Jim McCafferty: Ex-Celtic kit-man, 73, jailed for almost seven years over sex abuse of young boys since 1970s

Jim McCafferty: Ex-Celtic kit-man, 73, jailed for almost seven years over sex abuse of young boys since 1970s

FORMER Celtic FC youth team coach and kit-man Jim McCafferty has been sentenced to six years and nine months in prison for a decades-long campaign of sex abuse against young boys.

McCafferty, 73, pleaded guilty to 11 charges related to paedophile activity against 10 victims at the High Court in Edinburgh on Tuesday.

The pensioner, of Lisburn in Northern Ireland, is originally from Glasgow and was involved in Scottish from the 1970s onwards – working for Celtic, Hibernian and Falkirk.

The court heard how McCafferty abused his position of power and used his intimidating physique to carry out a campaign of "sexual depravity" against budding footballers.

Among the complainants were former professional players, who were abused in several locations across Scotland – including team showers, hotel rooms and minibuses – over recent decades.

Judge Lord Beckett said the sexual abuse was "repeated over a number of years" for many of the complainants.

McCafferty worked for Celtic, Hibernian and Falkirk during his career in football (Image: Inpho)

He added: "In seven impact statements, I have learnt of the serious and lasting effects of your prolonged course of criminal conduct.

"The courts must do what they can to seek to eradicate the sexual abuse of children engaged in sport."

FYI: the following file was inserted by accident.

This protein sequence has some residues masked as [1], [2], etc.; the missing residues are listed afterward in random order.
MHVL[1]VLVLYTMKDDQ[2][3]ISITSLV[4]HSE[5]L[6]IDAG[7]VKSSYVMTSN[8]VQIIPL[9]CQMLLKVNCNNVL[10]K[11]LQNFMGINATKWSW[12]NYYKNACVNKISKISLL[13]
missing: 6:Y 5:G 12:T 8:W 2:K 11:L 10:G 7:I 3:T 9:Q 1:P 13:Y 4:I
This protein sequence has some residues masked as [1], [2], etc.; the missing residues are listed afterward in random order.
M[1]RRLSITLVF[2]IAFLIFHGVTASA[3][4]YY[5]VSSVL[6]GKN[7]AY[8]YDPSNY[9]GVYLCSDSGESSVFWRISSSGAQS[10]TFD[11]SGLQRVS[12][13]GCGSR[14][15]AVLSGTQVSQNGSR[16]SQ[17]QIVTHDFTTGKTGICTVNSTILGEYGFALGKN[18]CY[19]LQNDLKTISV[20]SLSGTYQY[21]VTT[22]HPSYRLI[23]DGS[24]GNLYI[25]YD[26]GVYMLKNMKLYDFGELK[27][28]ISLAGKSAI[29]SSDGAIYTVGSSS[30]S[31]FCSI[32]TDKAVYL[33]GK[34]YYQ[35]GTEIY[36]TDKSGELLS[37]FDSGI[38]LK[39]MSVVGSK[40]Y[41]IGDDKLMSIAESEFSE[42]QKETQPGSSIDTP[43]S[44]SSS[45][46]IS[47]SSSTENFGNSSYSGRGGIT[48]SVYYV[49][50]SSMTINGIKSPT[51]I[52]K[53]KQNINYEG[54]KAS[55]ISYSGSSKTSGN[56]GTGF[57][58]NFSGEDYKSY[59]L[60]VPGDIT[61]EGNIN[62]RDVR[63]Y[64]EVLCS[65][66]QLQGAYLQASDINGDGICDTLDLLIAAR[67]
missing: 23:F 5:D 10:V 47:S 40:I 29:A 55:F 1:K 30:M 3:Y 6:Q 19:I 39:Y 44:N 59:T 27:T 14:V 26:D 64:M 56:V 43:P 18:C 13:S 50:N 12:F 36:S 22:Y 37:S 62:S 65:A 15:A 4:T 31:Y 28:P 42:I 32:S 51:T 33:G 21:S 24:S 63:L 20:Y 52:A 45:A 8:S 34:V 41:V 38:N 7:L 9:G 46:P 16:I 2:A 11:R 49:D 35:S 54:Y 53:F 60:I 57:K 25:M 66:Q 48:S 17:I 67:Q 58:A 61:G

Last year, McCafferty was jailed for three years and nine months in Northern Ireland for sexually abusing a boy between 2002 and 2015 in Belfast, where he moved after spending most of his life in Scotland.

His lawyer told the court on Tuesday that he wanted to apologise to his victims and their families.

Lord Beckett jailed McCafferty for six years and nine months, backdated to October.

He was also placed on the sex offenders register.

Speaking outside court, DCI Sarah Taylor of Police Scotland said: "James McCafferty has blighted the lives of so many people, both his victims and their families.

"As boys, his victims lived in fear but as adults they stood united, finding the courage and strength to speak out. They were listened to, and without their testimony we would not be here today witnessing McCafferty’s long-awaited admissions of guilt.

"These boys had a passion for the game, they had dreams and hopes. Rather than provide a place of safety for them to fulfil these dreams, he used football to prey upon them.

"The trust and respect they showed him was repaid by a complete and utter abuse of power. McCafferty exploited his position to satisfy his own sexual depravity."